Guitar Tricks


Here's an overview of the various tricks commonly used on electric guitar, like hammer-on, pull-off, slide, vibrato, bend/release, palm mute, harmonics, swells and more.



A hammer-on is a way of seamlessly connecting two notes and is used in 'legato' playing. The first note is fretted and picked, the second note is produced by hammering a different left hand finger on the same string one, two, three or four frets higher. For a good hammer-on the hammering finger has to come on the string with enough speed.



A pull-off is also a way of seamlessly connecting two notes and is also used in 'legato' style playing.


It is done by fretting a string on two frets at the same time and then picking the string. The finger on the highest fret slightly pulls down the string until the string pops from under the finger, so that the note fretted by the finger on the lowest fret is ringing.


Alternating hammer-ons and pull-offs very fast is called a 'thriller'.



A slide is done by picking a note and then sliding the finger that frets the note to another fret. A slide can be done in both directions. The musical term for the slide is 'glissando'.



Vibrato is an effect similar to that of a classical singer singing a long note. It's done by playing a note and subtly wiggling the finger that frets that note, so that the string glides up and down the fret slightly. On the electric guitar the best way to do it is to let the wiggling come from the wrist. This takes some time to master.

Tom Morello's guitar tricks
Tom Morello made some tricks involving the guitar's electronics popular.


Bend and Release Bending is one of the most expressive techniques on the guitar and a very important trick in rock and blues guitar playing.

Bending means that a ringing string is bent upwards gradually, using the left hand fingers, to a higher pitch. This can be a half tone (half bend), whole tone (full bend) or one-and-a-half tone (1 1/2 bend).


Release means that a bended string is allowed to come back to its original unbended position while the note is still ringing.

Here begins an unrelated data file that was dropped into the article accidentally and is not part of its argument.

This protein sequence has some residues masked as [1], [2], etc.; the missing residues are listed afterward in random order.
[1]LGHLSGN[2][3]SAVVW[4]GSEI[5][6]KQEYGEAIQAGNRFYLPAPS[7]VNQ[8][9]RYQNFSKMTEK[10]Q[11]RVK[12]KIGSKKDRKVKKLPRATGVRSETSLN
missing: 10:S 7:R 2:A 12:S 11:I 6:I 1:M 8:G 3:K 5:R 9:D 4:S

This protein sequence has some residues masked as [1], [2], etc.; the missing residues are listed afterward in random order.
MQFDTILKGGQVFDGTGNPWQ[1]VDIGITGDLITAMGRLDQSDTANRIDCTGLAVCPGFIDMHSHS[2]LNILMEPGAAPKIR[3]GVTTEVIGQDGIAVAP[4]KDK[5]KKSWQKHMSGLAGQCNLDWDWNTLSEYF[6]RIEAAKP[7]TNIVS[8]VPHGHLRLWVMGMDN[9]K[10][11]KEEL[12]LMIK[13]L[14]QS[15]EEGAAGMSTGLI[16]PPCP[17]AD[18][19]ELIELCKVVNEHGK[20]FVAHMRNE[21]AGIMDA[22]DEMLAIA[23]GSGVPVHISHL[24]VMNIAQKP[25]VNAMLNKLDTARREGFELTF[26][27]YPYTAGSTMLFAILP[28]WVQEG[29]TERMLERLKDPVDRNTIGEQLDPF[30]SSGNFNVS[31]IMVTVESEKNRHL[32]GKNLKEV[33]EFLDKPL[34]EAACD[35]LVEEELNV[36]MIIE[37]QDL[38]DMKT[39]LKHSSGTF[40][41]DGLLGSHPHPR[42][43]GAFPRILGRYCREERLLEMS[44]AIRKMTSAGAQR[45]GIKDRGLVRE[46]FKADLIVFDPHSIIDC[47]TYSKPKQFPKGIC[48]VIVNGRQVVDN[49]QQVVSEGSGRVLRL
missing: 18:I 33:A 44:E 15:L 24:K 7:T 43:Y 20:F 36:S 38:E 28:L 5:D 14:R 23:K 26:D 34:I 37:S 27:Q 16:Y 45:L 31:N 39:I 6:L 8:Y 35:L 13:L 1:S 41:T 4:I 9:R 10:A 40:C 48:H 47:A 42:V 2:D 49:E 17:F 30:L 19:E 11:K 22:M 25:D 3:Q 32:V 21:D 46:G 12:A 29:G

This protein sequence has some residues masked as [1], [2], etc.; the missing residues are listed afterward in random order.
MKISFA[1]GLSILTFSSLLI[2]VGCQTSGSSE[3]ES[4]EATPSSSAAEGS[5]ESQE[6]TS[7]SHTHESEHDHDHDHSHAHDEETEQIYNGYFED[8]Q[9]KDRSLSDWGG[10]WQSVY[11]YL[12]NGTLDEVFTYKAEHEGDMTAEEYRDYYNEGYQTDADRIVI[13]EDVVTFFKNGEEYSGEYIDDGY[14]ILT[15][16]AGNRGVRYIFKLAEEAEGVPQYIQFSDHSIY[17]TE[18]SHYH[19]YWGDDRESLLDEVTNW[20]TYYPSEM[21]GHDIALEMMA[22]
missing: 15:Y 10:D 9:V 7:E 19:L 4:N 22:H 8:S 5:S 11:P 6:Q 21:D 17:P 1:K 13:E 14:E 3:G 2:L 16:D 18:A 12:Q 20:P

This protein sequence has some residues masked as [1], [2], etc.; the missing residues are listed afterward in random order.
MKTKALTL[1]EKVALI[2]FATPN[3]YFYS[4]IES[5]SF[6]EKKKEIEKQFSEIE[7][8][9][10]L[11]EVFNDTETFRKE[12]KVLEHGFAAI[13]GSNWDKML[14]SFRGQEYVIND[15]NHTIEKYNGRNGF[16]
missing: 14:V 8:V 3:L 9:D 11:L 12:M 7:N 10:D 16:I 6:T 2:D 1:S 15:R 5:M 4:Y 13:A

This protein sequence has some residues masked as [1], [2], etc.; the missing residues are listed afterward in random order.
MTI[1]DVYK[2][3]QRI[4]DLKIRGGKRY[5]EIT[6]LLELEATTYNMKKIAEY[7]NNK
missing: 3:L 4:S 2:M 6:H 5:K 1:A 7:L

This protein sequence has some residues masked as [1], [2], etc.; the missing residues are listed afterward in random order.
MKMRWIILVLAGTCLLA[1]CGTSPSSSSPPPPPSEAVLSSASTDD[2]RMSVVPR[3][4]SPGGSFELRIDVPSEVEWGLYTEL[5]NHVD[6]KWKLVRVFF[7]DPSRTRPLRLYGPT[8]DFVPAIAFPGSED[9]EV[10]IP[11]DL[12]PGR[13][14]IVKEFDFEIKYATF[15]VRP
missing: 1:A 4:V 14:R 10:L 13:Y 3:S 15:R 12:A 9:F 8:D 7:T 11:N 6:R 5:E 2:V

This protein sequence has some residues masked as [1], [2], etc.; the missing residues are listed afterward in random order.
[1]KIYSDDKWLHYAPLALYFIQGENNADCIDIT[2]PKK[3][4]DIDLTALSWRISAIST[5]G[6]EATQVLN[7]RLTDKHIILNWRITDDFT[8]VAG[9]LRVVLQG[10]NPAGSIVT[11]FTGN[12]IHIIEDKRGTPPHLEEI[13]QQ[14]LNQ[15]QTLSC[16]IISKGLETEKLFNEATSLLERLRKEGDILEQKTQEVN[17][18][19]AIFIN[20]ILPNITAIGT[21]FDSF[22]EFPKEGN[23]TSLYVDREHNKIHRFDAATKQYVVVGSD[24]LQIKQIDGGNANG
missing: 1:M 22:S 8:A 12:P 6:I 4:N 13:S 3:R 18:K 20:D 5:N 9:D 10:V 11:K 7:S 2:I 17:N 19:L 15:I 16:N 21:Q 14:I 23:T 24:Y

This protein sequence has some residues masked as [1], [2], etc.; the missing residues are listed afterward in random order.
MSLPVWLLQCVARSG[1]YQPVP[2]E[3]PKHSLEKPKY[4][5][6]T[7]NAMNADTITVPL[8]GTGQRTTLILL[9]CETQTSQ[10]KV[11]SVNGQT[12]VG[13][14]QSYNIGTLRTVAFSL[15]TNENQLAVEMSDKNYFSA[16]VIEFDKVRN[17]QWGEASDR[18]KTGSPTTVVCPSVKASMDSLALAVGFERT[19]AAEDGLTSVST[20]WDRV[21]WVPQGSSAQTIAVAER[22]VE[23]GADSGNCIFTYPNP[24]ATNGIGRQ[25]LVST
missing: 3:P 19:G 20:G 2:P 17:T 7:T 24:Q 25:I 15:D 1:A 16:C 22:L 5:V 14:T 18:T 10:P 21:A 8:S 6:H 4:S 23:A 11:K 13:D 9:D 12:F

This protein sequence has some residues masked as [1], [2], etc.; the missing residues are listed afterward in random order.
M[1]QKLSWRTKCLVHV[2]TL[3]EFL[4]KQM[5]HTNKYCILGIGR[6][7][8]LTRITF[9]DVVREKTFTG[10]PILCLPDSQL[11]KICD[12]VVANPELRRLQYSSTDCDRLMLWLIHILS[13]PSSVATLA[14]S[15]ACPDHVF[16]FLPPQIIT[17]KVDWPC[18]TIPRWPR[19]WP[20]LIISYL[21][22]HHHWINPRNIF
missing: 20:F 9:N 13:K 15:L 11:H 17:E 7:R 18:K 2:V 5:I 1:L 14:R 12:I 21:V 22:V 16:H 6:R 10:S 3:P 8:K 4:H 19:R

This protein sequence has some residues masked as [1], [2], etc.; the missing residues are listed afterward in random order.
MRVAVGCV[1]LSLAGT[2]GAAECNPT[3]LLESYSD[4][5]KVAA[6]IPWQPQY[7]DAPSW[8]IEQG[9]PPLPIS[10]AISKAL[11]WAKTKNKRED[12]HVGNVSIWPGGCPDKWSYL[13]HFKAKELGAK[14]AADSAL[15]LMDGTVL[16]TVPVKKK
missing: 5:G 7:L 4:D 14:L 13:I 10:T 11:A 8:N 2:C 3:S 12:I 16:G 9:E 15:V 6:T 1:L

Another, less well-known trick is the pre-bend. This involves first bending the string, picking the note and then releasing the string so the pitch goes down. The result sound like the opposite of a normal bend. This can be heard in one of the solo's in the original recording (4m52s) of Hotel California (the Eagles).


Palm muting

Palm muting can give a very percussive effect and sounds very heavy when playing power chords. It can also be done on single note solo's. Listen to Al DiMeola to get an idea. It's done by placing the palm (the part of the hand palm right next to the wrist, to be more precise) right next to the bridge of the guitar while playing. For muted power chord riffs, try lifting the palm from the strings when playing accents.


Palm harmonic

This is a cool trick that can give your notes a nice squeel, especially when using distortion. A palm harmonic is an artificial harmonic which means that instead of playing an overtone (harmonic) on an open string, you're producing an overtone on a fretted note. The right hand palm slightly touches the string when you pick it, which produces the harmonic.


Pinched harmonic

Same as palm harmonic but in this trick the harmonic is produced by using the thumb and pick in one attack. This is called pinching.


Volume swell

A volume swell is done by playing a note or chord with the guitar's volume turned down. Right after picking, the volume is brought up again. This gives a swell-like sound, also called a fade-in.


Tremolo picking

Tremolo picking is done by playing single notes while alternate picking very fast. Listen to Dick Dale's Miserlou (Pulp Fiction theme) to get the idea.



Tapping is done by hammering notes on the fretboard using the right hand (picking hand). Tapping is a technique associated with the shred guitar style, rock and metal. It was made popular by Eddie van Halen in the late 70's.


When combined with left-hand hammer-ons, it's called two-handed tapping.


Sweep picking

Sweep picking is used as a trick but it's really a whole technique for both hands. It's done by playing the notes of a chord-shape in one picking attack, in one direction, over multiple strings. The difficult part is muting the strings in time with the fretting hand so that only one string at a time is ringing.


These are the most popular tricks used on guitar. If you'd like to check out more cool tricks, listen to Rage Against the Machine's guitar player Tom Morello.


Take care!


Eddie van Halen invented tapping and big hair
Eddie van Halen is presumed to have invented tapping and possibly also Big Hair.